Bonnie Habyan: So of course, 2023, 2024, artificial intelligence is become just as, I guess, mainstream as a household, as Kleenex these days. Any insights that you can give on how artificial intelligence will support business and payment solutions going forward, even if it’s generically one or two things that you may see as a corporation?

Leigh Hocker Radtke: Yeah, we’ve polled small businesses and middle market companies. Both cohorts say they’re looking to integrate AI into their businesses. I agree with you. It’s a big term. It’s a general term. It’s a bit of a buzzword. What does it really mean? It could be anything from chat GPT, which is merely, you know, asking a question, asking for stats or data or recommendations or advice and, you know, typically getting some pretty good results back on that.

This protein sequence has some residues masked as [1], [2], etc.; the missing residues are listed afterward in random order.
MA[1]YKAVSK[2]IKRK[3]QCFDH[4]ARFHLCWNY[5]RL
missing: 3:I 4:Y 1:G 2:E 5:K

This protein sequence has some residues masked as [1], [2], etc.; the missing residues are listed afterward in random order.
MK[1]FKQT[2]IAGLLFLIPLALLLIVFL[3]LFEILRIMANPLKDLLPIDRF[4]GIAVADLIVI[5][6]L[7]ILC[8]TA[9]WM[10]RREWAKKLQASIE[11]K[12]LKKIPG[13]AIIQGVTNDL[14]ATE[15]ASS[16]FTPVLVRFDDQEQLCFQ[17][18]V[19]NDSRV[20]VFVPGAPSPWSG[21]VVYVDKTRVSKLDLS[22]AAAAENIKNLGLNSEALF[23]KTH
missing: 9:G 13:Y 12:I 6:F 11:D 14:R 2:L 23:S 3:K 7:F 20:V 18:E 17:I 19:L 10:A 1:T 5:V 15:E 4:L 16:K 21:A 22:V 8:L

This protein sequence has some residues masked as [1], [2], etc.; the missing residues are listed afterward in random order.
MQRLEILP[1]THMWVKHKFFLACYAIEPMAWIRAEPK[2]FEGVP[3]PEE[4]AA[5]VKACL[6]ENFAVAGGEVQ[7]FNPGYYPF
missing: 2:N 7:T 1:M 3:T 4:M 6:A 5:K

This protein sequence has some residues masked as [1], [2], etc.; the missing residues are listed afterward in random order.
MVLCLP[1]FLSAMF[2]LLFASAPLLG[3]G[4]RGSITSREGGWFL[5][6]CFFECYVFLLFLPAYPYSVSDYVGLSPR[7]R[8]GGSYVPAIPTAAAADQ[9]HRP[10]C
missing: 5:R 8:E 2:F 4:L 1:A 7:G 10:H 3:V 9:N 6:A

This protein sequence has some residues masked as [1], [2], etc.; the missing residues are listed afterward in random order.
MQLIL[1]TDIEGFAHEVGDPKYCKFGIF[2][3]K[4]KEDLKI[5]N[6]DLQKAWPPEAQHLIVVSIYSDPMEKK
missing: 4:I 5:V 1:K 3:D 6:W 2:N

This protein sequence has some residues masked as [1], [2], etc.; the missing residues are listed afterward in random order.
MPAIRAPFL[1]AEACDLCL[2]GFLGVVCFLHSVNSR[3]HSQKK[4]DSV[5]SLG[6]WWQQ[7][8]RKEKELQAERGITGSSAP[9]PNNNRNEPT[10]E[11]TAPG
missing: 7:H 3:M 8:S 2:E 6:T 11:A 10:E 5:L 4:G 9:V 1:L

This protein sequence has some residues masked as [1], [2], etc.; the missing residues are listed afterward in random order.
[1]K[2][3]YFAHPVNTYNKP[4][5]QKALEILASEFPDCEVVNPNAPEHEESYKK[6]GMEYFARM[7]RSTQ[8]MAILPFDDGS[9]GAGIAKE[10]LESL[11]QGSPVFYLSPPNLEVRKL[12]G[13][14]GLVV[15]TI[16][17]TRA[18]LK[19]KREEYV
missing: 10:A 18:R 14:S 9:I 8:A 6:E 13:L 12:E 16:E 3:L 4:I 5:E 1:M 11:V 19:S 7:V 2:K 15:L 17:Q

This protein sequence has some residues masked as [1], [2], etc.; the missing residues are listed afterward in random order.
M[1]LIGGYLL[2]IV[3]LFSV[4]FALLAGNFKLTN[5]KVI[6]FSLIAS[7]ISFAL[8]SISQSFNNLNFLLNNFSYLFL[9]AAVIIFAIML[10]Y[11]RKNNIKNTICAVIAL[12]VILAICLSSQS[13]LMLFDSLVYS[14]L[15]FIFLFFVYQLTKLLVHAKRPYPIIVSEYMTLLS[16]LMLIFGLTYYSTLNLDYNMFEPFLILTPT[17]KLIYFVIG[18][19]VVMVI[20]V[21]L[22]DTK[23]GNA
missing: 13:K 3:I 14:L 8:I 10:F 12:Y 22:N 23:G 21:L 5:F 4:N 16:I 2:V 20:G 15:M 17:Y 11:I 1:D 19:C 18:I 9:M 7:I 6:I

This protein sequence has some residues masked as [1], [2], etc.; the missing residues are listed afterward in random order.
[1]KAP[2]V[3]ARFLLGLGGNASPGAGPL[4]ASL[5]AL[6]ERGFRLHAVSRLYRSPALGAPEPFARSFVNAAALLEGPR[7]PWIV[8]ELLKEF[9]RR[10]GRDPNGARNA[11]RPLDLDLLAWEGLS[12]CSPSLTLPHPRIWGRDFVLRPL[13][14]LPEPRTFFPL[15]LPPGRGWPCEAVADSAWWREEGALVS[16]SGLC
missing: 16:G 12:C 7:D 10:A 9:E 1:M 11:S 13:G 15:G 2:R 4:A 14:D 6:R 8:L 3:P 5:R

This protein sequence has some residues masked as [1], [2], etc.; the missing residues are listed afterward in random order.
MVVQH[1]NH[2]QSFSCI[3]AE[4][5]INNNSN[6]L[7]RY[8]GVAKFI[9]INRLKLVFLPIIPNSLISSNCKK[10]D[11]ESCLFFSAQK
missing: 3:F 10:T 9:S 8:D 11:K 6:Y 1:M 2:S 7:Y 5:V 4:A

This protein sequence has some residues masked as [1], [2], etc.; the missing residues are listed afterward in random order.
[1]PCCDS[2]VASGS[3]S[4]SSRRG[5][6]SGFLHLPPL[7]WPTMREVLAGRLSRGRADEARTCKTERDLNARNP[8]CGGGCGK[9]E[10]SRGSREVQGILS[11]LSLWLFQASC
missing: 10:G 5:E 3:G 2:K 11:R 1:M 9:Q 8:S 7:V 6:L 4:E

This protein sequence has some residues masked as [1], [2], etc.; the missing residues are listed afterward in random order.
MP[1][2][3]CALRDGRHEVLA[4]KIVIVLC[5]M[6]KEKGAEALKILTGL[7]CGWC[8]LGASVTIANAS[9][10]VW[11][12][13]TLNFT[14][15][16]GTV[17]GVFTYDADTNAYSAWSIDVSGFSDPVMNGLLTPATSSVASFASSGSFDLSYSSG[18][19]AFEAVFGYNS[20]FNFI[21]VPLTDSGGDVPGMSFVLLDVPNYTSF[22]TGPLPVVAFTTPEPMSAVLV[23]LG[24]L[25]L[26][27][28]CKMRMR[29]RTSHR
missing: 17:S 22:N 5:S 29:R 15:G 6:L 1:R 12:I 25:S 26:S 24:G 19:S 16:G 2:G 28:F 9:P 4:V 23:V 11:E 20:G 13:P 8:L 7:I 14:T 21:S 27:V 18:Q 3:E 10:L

Bonnie Habyan: I got to tell you something funny. The other night, you know, I was playing around with it because I do, I use it all the time. But I asked, Hey, I love, you know, I love crime series based on true crimes. Do you have any recommendations? Sure. It gave me like 10 great recommendations. And I wrote, thank you very much. And it says, you’re very welcome. If you would like to, you know, need anything else further, let me know, but sit back and relax and have a good night of watching your shows. I just started to laugh because A, I was surprised that it gave me such great shows, probably most of them I’ve seen. But B, it was just funny. I’m like, is this where we’re headed to where they’re going to become my friend at some point, you know? But you’re right. So people think of majority artificial intelligence, a lot of it is chat GBT. But go ahead, you continue, because I know there are a ton of different ways that artificial intelligence will come into this realm.